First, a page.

21. Ok... Thanks for that! Much appreciated! So the bigger error is the azimuth then. Not surprising seen as getting pointed exactly right to "True North' is proving impossible with compass on phone. It has a selection for both true and magnetic north, but they are so close together that I think that the app is rubbish! My next question is if this is in acceptable limits? It's less than a degree. What would be unacceptable for errors (i.e. how big of an error would be worthwhile me doing it again)? Rae
  22. Hi all, Not sure if this is the right place to post this... mods feel free to move it! I have a Celestron CPC 800 and heavy duty wedge. Only tried polar aligning twice, and on the 2nd go, I think I cracked it (sort of!). Followed all instructions and when I finished, I chose a few targets, and each one was bang on centre in the eyepiece. The final instruction was to check the polar alignment errors. The errors were displayed as: Azm: -00o 04' 10" Alt: -00o 00' 02" I have no idea what this means!!! Is this good or bad? Any advice would be appreciated. Rae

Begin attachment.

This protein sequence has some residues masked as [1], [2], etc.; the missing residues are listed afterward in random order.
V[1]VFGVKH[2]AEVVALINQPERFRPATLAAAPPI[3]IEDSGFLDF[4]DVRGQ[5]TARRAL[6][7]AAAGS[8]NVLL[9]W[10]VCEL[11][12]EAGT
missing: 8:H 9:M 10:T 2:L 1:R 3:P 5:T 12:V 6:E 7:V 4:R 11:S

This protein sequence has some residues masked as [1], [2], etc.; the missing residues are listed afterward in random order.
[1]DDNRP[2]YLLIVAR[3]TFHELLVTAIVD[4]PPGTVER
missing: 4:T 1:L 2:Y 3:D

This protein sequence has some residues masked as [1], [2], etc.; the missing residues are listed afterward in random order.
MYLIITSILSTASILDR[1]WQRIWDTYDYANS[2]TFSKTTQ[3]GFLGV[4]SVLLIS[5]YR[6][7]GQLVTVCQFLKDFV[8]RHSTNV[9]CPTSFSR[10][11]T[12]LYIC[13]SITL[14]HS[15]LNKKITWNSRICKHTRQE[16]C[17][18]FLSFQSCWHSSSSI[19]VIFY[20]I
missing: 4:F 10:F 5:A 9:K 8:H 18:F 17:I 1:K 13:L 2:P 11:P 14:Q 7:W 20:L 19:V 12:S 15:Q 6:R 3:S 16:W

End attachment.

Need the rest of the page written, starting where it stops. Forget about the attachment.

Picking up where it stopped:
23. Get the book Turn Left at Orion. Not only is it a great guide for star hopping, but it will also give you an idea of what you can see in a smaller scope. I've always found it very useful. Without knowing anything about the sky where you live, dark skies are better for DSO hunting. A large amount of light pollution will wash out fainter DSOs. Also, the scope you have is a flex tube, which means that erroneous light (from street lights etc) can enter the tube. You may want to consider a shroud to help you block his out. Also, because it is a flex tube, chances are that it will need collimating regularly as mentioned by others! Good luck and clear skies!
  24. I mainly use 2" EPs when observing DSOs. But that's my preference. If you got yourself a 25mm EP in either 2" or 1.25" I think you'd give yourself a better chance at spotting some DSOs. Like I said, EPs are an investment in the hobby. But, you could always try meeting up with a local group, or attending a star party and ask if some members would be willing to let you try one of their EPs before you decide to buy one.
  • Create New...

Important Information

By using this site, you agree to our Terms of Use.